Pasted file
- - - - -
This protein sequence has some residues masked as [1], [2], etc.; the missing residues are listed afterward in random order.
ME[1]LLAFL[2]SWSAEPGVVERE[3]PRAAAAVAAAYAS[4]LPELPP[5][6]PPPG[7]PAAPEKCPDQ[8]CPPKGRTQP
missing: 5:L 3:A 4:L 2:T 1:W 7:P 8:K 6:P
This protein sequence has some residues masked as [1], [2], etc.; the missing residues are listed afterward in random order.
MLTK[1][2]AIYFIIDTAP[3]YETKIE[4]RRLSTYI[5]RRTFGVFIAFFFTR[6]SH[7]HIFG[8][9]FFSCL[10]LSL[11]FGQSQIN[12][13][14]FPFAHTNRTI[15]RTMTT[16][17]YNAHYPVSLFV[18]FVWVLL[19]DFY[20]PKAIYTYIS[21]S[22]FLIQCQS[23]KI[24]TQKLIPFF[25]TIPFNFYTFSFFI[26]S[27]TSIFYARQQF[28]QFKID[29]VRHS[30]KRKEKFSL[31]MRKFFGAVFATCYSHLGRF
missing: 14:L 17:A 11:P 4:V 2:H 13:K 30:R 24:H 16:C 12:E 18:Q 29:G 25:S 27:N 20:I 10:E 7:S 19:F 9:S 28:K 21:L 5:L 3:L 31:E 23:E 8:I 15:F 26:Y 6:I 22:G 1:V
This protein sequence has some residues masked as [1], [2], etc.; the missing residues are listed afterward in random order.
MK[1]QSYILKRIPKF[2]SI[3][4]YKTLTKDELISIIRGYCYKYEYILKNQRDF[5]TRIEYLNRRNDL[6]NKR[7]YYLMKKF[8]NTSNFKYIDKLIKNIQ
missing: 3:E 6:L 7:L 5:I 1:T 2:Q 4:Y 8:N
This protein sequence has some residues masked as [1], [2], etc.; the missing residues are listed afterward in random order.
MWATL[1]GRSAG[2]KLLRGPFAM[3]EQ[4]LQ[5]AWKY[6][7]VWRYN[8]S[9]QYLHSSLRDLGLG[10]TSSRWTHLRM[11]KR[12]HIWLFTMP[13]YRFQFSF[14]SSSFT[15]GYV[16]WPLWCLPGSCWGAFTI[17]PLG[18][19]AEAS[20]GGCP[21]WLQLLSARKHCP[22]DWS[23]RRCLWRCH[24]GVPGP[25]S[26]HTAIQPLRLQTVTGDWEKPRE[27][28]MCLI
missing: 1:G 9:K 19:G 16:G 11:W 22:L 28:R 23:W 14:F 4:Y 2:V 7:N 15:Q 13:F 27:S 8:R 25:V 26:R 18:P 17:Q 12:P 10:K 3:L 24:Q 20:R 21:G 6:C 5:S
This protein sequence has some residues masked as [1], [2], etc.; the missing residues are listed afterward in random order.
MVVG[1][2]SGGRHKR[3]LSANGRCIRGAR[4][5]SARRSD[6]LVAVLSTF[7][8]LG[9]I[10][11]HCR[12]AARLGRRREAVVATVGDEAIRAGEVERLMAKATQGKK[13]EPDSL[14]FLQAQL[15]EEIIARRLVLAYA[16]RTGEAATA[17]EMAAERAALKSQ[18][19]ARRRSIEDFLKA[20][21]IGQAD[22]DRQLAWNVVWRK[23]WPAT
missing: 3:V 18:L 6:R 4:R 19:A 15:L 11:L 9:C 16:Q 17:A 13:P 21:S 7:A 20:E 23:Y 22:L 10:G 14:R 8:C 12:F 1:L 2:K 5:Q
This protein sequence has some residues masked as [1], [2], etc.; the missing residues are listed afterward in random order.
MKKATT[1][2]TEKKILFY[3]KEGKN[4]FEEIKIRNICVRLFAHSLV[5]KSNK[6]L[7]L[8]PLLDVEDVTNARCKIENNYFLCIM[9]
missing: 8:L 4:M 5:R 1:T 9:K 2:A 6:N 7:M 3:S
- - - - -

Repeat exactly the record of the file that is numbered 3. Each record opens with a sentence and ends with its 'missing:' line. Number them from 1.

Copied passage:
This protein sequence has some residues masked as [1], [2], etc.; the missing residues are listed afterward in random order.
MK[1]QSYILKRIPKF[2]SI[3][4]YKTLTKDELISIIRGYCYKYEYILKNQRDF[5]TRIEYLNRRNDL[6]NKR[7]YYLMKKF[8]NTSNFKYIDKLIKNIQ
missing: 3:E 6:L 7:L 5:I 1:T 2:Q 4:Y 8:N